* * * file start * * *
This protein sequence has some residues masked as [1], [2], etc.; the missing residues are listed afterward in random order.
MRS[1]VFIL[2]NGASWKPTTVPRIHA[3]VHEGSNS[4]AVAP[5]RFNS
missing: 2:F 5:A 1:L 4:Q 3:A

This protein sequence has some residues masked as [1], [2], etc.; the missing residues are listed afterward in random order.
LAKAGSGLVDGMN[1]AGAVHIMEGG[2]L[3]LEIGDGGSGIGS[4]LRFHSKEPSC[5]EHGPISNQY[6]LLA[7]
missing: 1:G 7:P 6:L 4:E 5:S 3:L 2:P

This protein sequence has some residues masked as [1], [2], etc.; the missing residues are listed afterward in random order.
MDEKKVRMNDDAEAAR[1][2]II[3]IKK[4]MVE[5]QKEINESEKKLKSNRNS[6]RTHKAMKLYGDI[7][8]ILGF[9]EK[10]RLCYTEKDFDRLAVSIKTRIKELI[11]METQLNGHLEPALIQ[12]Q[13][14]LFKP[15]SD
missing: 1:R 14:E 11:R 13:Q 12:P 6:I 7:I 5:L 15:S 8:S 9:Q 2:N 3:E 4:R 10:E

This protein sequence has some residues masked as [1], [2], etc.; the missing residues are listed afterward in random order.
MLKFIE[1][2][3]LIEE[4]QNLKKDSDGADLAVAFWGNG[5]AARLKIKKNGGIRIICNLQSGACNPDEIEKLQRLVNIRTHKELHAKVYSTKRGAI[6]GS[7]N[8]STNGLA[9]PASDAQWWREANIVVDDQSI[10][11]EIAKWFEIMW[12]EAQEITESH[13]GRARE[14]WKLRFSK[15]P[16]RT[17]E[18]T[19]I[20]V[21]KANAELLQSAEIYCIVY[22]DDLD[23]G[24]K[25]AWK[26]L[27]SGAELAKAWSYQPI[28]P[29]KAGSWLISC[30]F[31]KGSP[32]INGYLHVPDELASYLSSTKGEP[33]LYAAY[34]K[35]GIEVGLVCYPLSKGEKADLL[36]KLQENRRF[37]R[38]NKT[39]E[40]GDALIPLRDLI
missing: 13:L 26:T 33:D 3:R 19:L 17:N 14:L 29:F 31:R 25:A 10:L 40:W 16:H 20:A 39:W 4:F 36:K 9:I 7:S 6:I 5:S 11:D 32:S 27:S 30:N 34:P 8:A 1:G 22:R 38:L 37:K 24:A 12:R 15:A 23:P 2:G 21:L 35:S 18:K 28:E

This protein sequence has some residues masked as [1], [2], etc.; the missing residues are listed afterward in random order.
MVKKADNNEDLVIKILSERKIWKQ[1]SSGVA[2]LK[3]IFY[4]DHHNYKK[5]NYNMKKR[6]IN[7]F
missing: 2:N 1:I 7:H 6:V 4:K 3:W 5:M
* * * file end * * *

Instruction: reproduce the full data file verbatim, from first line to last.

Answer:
This protein sequence has some residues masked as [1], [2], etc.; the missing residues are listed afterward in random order.
MRS[1]VFIL[2]NGASWKPTTVPRIHA[3]VHEGSNS[4]AVAP[5]RFNS
missing: 2:F 5:A 1:L 4:Q 3:A

This protein sequence has some residues masked as [1], [2], etc.; the missing residues are listed afterward in random order.
LAKAGSGLVDGMN[1]AGAVHIMEGG[2]L[3]LEIGDGGSGIGS[4]LRFHSKEPSC[5]EHGPISNQY[6]LLA[7]
missing: 1:G 7:P 6:L 4:E 5:S 3:L 2:P

This protein sequence has some residues masked as [1], [2], etc.; the missing residues are listed afterward in random order.
MDEKKVRMNDDAEAAR[1][2]II[3]IKK[4]MVE[5]QKEINESEKKLKSNRNS[6]RTHKAMKLYGDI[7][8]ILGF[9]EK[10]RLCYTEKDFDRLAVSIKTRIKELI[11]METQLNGHLEPALIQ[12]Q[13][14]LFKP[15]SD
missing: 1:R 14:E 11:R 13:Q 12:P 6:I 7:I 5:L 15:S 8:S 9:Q 2:N 3:E 4:R 10:E

This protein sequence has some residues masked as [1], [2], etc.; the missing residues are listed afterward in random order.
MLKFIE[1][2][3]LIEE[4]QNLKKDSDGADLAVAFWGNG[5]AARLKIKKNGGIRIICNLQSGACNPDEIEKLQRLVNIRTHKELHAKVYSTKRGAI[6]GS[7]N[8]STNGLA[9]PASDAQWWREANIVVDDQSI[10][11]EIAKWFEIMW[12]EAQEITESH[13]GRARE[14]WKLRFSK[15]P[16]RT[17]E[18]T[19]I[20]V[21]KANAELLQSAEIYCIVY[22]DDLD[23]G[24]K[25]AWK[26]L[27]SGAELAKAWSYQPI[28]P[29]KAGSWLISC[30]F[31]KGSP[32]INGYLHVPDELASYLSSTKGEP[33]LYAAY[34]K[35]GIEVGLVCYPLSKGEKADLL[36]KLQENRRF[37]R[38]NKT[39]E[40]GDALIPLRDLI
missing: 13:L 26:T 33:D 3:R 19:L 17:N 14:L 29:F 31:R 25:A 10:L 40:W 16:H 20:A 39:W 4:F 36:K 9:I 7:S 6:I 5:S 11:D 32:S 27:S 30:N 34:P 8:A 1:G 22:R 38:L 37:K 24:A 12:R 15:A 23:P 2:G 21:L 35:S 18:K 28:E

This protein sequence has some residues masked as [1], [2], etc.; the missing residues are listed afterward in random order.
MVKKADNNEDLVIKILSERKIWKQ[1]SSGVA[2]LK[3]IFY[4]DHHNYKK[5]NYNMKKR[6]IN[7]F
missing: 2:N 1:I 7:H 6:V 4:K 3:W 5:M